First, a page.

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Will Other People Know Your Test Result
If you take an anonymous test, no one but you will know the result. If you take a confidential test, your test result will be part of your medical record, but it will still be protected by state and federal privacy laws. Most HIV testing is done confidentially.
- Anonymous testing means that nothing ties your test results to you. When you take an anonymous HIV test, you get a unique identifier that allows you to get your test results. Anonymous tests are not available at every place that provides HIV testing. You can purchase a self-test if you want to test anonymously.
- Confidential testing means that your name and other identifying information will be attached to your test results. The results will go in your medical record and may be shared with your health care providers and your health insurance company. Otherwise, the results are protected by state and federal privacy laws, and they can be released only with your permission.
With confidential testing, if you test positive for HIV, the test result and your name will be reported to the state or local health department to help public health officials get better estimates of the rates of HIV in the state. The state health department will then remove all personal information about you and share the remaining non-identifying information with CDC. CDC does not share this information with anyone else, including insurance companies.
Question 11 Why Does The Laboratory Require That A Blood Sample For Hiv Testing Be Collected In A Separate Tube
HIV screening tests are extremely sensitive and can detect very low levels of circulating viral antibodies and/or antigens in a patients sample. The laboratory requires a separate sample collection tube for HIV screening testing to help eliminate false-positive results that may be associated with pre-analytic sample handling during the performance of other requested tests. Minimizing pre-analytic sample handling issues is critical, given the clinical significance of a positive HIV test result.
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What Can Affect Your Test Results
HIV tests are highly sensitive and may result in a false positive. A follow-up test can determine whether a person truly has HIV. If the results from a second test are positive, a person is considered to be HIV-positive.
Its also possible to receive a false-negative result. This means the result is negative when in reality the virus is present. This generally happens if a person recently contracted HIV and gets tested during the window period. This is the time before the body has started producing HIV antibodies. These antibodies typically arent present until four to six weeks after exposure.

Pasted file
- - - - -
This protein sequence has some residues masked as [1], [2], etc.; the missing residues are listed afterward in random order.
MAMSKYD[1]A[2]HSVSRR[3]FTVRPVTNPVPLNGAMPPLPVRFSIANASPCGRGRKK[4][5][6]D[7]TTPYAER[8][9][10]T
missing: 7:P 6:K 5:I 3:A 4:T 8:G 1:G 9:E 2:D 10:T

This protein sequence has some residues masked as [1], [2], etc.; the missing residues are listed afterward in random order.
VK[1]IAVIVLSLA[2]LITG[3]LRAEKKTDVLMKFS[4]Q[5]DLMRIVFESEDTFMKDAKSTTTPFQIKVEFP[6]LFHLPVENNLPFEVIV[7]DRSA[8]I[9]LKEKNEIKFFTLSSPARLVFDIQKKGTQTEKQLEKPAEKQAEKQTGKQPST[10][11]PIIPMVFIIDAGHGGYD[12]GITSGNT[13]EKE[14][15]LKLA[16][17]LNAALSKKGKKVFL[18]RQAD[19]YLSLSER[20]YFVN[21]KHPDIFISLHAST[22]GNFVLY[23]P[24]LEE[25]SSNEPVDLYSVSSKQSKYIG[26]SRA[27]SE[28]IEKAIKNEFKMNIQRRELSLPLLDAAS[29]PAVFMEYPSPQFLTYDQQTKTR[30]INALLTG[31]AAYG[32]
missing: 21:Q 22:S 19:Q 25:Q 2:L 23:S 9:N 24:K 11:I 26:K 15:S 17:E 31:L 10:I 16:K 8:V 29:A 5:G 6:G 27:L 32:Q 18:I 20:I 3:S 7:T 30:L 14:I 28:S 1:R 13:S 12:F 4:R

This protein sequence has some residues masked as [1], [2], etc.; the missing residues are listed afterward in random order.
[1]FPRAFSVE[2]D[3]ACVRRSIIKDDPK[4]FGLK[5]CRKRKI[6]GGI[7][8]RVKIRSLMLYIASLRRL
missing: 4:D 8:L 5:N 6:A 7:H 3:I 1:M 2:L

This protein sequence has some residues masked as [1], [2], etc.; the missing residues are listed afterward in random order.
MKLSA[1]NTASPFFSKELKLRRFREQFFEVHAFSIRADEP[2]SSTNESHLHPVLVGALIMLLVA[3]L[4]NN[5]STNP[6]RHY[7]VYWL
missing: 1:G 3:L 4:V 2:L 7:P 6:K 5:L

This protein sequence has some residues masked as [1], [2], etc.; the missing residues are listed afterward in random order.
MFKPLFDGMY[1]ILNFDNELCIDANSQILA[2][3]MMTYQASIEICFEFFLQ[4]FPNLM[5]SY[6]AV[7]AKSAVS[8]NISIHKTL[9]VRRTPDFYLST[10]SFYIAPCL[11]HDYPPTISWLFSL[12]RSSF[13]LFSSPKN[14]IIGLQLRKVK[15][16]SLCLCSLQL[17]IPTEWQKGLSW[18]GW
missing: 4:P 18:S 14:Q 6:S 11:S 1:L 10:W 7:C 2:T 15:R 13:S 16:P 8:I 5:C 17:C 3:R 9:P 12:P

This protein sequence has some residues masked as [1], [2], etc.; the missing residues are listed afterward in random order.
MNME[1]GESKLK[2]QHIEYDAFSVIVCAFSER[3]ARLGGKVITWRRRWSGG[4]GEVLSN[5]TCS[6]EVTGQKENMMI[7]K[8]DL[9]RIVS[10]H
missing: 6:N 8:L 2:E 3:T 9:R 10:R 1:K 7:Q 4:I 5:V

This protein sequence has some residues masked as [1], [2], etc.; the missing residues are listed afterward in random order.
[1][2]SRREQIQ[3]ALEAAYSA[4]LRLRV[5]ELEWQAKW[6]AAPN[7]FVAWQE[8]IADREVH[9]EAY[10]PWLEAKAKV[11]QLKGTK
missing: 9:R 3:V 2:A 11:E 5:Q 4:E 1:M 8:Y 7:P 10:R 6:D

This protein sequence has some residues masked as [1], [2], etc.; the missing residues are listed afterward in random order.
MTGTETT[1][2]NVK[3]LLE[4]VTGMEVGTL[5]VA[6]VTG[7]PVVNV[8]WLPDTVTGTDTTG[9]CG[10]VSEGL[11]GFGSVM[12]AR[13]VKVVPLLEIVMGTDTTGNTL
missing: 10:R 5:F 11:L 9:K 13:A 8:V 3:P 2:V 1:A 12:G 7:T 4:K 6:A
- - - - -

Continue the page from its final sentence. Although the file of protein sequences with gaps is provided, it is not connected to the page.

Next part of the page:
If a person receives a negative result but has reason to suspect that theyve contracted HIV, they should schedule a follow-up appointment in three months to repeat the test.
What Is It Used For
An HIV test is used to find out if you have been infected with HIV. HIV is the virus that causes AIDS . Most people with HIV dont have AIDS. People with AIDS have an extremely low number of immune cells and are at risk for life-threatening illnesses, including dangerous infections, a severe type of pneumonia, and certain cancers, including Kaposi sarcoma.
If HIV is found early, you can get medicines to protect your immune system. HIV medicines may prevent you from getting AIDS.
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My Test Result Is Reactive Whats The Chance That This Is A False Positive
If you tested in a healthcare facility, the staff there should make sure you have the necessary follow-up tests. This sequence of confirmatory tests is carefully planned to prevent inaccurate results from being given. Healthcare professionals call it a testing algorithm. If you have been tested in this way, with a sequence of confirmatory tests, and you have been told that you are HIV positive, you can be confident of the result. The rest of the information on this page does not apply to you.
On the other hand, you might have been tested with a rapid, point-of-care test at a location where the staff could not do the confirmatory tests immediately. If your initial result was reactive, the staff may have asked you to come back on another day or to go to another healthcare facility for the follow-up testing. Or you might have taken the test yourself, using a device for self-testing or home testing.
“An HIV diagnosis is never made on the basis of a single test result.”
If that is the case, the confirmatory testing is essential. There is a possibility that your reactive result is in fact a false positive. The only way to know is to go and have it checked by a qualified healthcare professional.
A protein substance produced by the immune system in response to a foreign organism. Many diagnostic tests for HIV detect the presence of antibodies to HIV in blood.
To put this in individual terms:
What Do Test Results Mean
To understand what your test results mean, you first have to understand what kind of test is being used and what a “window period” is.
Most HIV screening tests look for HIV antigen or for HIV antibodies , or may look for both. Newer testing strategies use a combination antigen/antibody test. Some testing sites also use a test that looks for genetic material of the HIV virus.